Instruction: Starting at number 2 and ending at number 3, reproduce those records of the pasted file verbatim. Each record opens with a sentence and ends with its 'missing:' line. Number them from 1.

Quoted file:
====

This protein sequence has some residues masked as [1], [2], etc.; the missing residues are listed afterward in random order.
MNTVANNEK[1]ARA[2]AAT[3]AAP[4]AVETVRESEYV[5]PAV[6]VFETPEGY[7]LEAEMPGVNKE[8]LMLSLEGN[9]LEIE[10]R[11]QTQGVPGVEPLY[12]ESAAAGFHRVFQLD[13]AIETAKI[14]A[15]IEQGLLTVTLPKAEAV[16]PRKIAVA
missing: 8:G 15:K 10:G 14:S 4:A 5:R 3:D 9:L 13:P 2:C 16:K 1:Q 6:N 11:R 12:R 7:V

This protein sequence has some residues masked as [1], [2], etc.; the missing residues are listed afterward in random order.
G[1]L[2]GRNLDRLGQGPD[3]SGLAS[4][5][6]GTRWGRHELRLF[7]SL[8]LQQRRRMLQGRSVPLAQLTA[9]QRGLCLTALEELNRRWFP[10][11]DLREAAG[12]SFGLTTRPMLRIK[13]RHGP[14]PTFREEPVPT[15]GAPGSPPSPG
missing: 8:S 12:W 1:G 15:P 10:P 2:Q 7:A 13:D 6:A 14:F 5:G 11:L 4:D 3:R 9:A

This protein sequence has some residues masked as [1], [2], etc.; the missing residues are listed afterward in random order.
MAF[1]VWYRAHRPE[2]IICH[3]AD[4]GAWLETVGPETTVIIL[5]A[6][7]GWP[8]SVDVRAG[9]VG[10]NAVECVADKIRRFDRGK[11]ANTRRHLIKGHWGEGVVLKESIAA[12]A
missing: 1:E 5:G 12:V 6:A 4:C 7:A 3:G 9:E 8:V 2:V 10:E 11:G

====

This protein sequence has some residues masked as [1], [2], etc.; the missing residues are listed afterward in random order.
G[1]L[2]GRNLDRLGQGPD[3]SGLAS[4][5][6]GTRWGRHELRLF[7]SL[8]LQQRRRMLQGRSVPLAQLTA[9]QRGLCLTALEELNRRWFP[10][11]DLREAAG[12]SFGLTTRPMLRIK[13]RHGP[14]PTFREEPVPT[15]GAPGSPPSPG
missing: 8:S 12:W 1:G 15:P 10:P 2:Q 7:A 13:D 6:A 14:F 5:G 11:L 4:D 3:R 9:A

This protein sequence has some residues masked as [1], [2], etc.; the missing residues are listed afterward in random order.
MAF[1]VWYRAHRPE[2]IICH[3]AD[4]GAWLETVGPETTVIIL[5]A[6][7]GWP[8]SVDVRAG[9]VG[10]NAVECVADKIRRFDRGK[11]ANTRRHLIKGHWGEGVVLKESIAA[12]A
missing: 1:E 5:G 12:V 6:A 4:C 7:A 3:G 9:E 8:V 2:V 10:E 11:G